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Downward-Facing Dog (Adho Mukha Svanasana)

With Dr Kiki Morriss

Throughout 2022, OM is exploring all the key poses that make up the Sun Salutation, yoga’s most familiar and graceful sequence. By Dr Kiki Morriss

Sun Salutation 2022

This month we are looking in depth at the seventh pose of the Sun Salutation sequence – Downward-Facing Dog (Adho Mukha Svanasana.)


  • Start in Mountain Pose.
  • Inhale and lift your arms into Upward Salute Pose.
  • Exhale and fold at your hips into Standing Forward Bend Pose.
  • Step your right foot back and lower your right knee to the ground into Low Lunge Pose.
  • Step back into Four Limb Staff Pose. Alternatively you can step back into Plank Pose or jump back from Standing Forward Bend Pose into Four Limb Staff Pose.
  • From Four Limb Staff Pose move into Upward-Facing Dog Pose by pressing the tops of your feet and the palms of your hands on the floor and arching back. Or from Plank Pose lower onto your knees and chest and then lift your head and chest into Cobra Pose.
  • Tuck your toes under, lift your pelvis and exhale into Downward-Facing Dog Pose.


  • Your focal point (dristi) is at your navel, nose or the back edge of your mat. Alternatively close your eyes and draw your focus inwards.
  • Place your hands shoulder-width apart.
  • Spread your fingers with your middle fingers pointing forwards.
  • Press gently down on the bases and tips of your fingers.
  • Contract your triceps to straighten your elbows.
  • Rotate your lower arms in.
  • Rotate your upper arms out.
  • Rotate your armpits towards each other to help broaden your shoulders.



  • Place your feet hip-width apart.
  • Spread your toes.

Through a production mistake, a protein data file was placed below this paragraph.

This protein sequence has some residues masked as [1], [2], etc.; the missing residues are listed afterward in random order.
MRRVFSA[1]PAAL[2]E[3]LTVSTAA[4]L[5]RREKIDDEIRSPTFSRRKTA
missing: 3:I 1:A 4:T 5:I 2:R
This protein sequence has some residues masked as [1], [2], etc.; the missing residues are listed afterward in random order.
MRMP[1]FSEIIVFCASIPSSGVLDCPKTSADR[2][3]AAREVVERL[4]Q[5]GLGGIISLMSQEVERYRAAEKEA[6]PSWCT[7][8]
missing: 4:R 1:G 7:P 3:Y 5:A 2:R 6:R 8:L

• Lift the inner edges of your feet.
  • Activate your quadriceps to extend your knees.
  • Stretch and relax your hamstrings and calf muscles.
  • Lower your heels towards the ground. Rotate your thighs inwards.


  • Lengthen from the back of your neck to your tailbone
  • Contract your erector spinae and quadratus lumborum muscles to extend your lumbar spine.
  • Contract your psoas muscle to flex your hips.
  • Lift your sitting bones and coccyx upwards as you tilt your pelvis forwards.


  • Lengthens your back muscles.
  • Stretches your hamstrings and calf muscles.
  • Increases flexibility in your ankle joints.
  • Opens your shoulders.
  • Improves your posture.
  • Strengthens your arms.


  • If you have a neck issue you can place a yoga block under the top of your head to support your neck.
  • Bend your knees if your hamstrings are very tight.


  • Practice Downward-facing Dog with caution if you have high or low blood pressure.
  • Avoid Downward-facing Dog if you have a wrist injury.

“You can be in Downward Dog, hating every second of it. Or you can be in this pose, peaceful and nonreactive, breathing calmly. Either way, you’re in this pose. You decide the quality of your experience. Be the thermostat, not the temperature.” - Lisa Genova

Doctor Kiki Morriss is a medical doctor, yoga teacher, yoga therapist and founder of Primrose Hill Yoga, where she teaches adults, children and families. Visit: or

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